Mon. Jan 17th, 2022

Quadruple threat Janelle Monáe Robinson, a singer-songwriter, actress, model and multifaceted creative, was born in 1985 in Kansas City, Kan. Soon after, she travelled to the city of dreams to pursue hers in studying drama at the American Musical and Dramatic Academy. In 2001, she met Big Boi from Outkast and, along with other kindred artists, founded the Wondaland Arts Society—a semi-communal group of free-ranging creatives.

Monáe’s first EP, “The Audition,” was released in 2003. Her work soon caught the attention of P. Diddy, who felt she had something “new and fresh,” and she signed with Bad Boy Records in 2006. “Metropolis,” her first solo work inspired by Fritz Lang’s 1927 silent film of the same name, dropped in 2007. The album tells the story of Cindi Mayweather, an android in the year 2719 who falls in love with a human, an offense punishable by disassembly. Monáe’s incorporation of science fiction, magical realism and African culture in her work quickly established her as an important figure in the Afrofuturism movement.

A continuation of the concept behind “Metropolis,” “The ArchAndroid” was released in May 2010. Monáe cites inspiration from Hitchcock, Debussy and Philip K. Dick among a wide range of others. These sources are visible in the album’s similar visual styles, conceptual themes and political agendas. In the story Monae tells through her art, androids represent the Other, an oppressed minority that must break status quo in order to prosper. “The ArchAndroid” continues this narrative with Cyndi Mayweather sent back in time to free the citizens of Metropolis from The Great Divide, a secret society that uses time travel to suppress freedom and love, reminiscent of the Wallflower Society in Ishmael Reed’s “Mumbo Jumbo.” The first single from Monae’s next album, “The Electric Lady,” “Q.U.E.E.N.” featuring Erykah Badu, reached 31,000 digital sales, and its music video broke four million views within the first week of its release. The song was conceptualized from Monáe’s thoughts on the treatment of marginalized people, especially black women, and the title is an acronym for “those who are marginalized”: Q for “queer community,” U for “untouchables, the two Es for “emigrants” and “excommunicated,” and N for “negroid.”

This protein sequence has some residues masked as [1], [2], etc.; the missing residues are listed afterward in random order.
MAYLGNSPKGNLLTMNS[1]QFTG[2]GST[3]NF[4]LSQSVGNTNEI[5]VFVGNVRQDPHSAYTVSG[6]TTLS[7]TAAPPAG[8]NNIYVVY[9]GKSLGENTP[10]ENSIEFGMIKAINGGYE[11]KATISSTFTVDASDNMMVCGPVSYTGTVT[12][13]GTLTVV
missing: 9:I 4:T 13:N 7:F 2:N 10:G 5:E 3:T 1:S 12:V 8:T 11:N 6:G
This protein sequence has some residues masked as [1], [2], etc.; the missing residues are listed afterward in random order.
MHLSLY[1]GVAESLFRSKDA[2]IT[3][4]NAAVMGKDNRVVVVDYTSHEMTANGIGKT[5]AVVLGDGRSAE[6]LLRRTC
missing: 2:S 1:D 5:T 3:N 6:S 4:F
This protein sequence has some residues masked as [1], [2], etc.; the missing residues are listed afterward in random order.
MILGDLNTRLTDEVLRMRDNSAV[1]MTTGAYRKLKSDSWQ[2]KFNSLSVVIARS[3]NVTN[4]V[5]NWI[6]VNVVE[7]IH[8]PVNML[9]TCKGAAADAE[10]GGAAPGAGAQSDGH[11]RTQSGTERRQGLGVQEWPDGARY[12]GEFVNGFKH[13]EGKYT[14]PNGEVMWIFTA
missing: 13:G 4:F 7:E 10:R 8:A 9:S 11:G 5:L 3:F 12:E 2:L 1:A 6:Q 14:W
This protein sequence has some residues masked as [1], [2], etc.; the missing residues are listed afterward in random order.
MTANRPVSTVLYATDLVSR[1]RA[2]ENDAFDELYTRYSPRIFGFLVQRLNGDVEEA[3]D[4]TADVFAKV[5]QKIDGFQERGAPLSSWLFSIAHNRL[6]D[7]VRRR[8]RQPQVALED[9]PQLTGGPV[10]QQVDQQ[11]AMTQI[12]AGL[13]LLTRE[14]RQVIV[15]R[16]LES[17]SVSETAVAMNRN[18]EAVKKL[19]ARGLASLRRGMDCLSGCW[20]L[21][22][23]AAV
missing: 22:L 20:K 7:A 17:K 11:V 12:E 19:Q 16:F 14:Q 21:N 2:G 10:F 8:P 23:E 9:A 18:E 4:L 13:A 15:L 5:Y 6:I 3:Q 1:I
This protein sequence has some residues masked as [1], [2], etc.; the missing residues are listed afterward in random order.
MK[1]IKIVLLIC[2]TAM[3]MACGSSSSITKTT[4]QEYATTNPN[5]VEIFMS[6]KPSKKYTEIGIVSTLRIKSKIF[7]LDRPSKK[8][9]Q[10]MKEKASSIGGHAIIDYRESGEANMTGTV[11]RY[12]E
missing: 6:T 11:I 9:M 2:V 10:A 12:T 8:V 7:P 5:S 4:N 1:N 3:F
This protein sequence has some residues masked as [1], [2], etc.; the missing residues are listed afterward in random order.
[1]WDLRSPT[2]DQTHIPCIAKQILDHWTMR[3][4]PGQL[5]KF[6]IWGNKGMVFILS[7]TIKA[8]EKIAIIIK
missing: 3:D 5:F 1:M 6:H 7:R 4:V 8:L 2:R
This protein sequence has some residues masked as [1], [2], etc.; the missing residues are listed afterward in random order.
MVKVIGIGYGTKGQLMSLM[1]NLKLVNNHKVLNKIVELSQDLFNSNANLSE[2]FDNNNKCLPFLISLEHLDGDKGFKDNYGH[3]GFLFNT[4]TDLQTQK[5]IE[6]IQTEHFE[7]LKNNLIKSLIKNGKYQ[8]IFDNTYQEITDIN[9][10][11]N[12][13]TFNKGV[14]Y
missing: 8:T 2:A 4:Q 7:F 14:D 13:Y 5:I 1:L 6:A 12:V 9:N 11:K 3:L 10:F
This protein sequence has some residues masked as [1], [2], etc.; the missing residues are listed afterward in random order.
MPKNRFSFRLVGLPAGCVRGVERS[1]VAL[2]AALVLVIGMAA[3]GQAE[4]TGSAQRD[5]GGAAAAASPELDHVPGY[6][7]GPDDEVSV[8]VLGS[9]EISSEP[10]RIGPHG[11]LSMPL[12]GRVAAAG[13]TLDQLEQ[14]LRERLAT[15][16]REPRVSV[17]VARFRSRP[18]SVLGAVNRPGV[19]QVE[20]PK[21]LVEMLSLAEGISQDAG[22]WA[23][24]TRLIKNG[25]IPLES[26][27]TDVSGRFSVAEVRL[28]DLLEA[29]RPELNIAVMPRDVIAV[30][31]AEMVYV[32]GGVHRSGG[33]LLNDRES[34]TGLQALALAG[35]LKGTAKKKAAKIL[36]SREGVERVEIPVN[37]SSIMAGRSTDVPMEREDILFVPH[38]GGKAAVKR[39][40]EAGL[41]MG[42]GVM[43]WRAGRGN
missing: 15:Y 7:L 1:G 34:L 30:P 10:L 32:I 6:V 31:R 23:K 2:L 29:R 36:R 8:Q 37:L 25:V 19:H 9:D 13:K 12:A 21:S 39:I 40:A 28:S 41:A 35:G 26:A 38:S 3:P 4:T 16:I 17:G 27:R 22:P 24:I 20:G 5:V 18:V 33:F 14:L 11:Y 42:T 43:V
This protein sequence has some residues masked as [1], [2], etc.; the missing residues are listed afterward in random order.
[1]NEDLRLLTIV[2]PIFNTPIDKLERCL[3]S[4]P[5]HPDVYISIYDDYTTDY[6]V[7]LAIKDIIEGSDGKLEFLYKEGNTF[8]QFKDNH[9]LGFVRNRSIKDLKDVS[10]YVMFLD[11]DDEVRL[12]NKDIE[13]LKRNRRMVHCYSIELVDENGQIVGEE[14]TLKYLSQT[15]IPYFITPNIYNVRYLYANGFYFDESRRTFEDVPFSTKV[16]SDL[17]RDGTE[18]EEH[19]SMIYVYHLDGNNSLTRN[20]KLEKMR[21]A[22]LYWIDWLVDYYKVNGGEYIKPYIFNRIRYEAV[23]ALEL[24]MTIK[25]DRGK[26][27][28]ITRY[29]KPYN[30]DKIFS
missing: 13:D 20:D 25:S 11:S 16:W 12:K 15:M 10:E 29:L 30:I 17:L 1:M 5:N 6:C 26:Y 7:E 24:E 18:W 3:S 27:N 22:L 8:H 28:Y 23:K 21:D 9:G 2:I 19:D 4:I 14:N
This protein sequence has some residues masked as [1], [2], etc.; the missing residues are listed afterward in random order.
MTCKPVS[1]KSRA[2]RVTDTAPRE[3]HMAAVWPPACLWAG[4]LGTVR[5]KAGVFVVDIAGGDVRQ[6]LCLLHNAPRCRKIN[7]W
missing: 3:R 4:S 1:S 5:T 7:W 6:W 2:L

Monáe’s talents don’t end with music: she played Mary Jackson in Theodore Melfi’s “Hidden Figures” (2016) and Teresa in Barry Jenkins’ “Moonlight” (2016). Her acting career continues in her most recent album “Dirty Computer” (2018), accompanied by a narrative film project. Billboard called “Dirty Computer” “one of the most important bodies of work you’ll hear this year” as a “force for positivity and inclusivity.” Through her work, Monáe aims to create a space for marginalized individuals of all backgrounds; she identifies as pansexual in a Billboard interview, stating,“I want young girls, young boys, non-binary, gay, straight, queer people who are having a hard time dealing with their sexuality, dealing with feeling ostracized or bullied for just being their unique selves, to know that I see you. This album is for you. Be proud.”

Caroline Fritz is a fourth-year student majoring in English. CF853302@wcupa.edu

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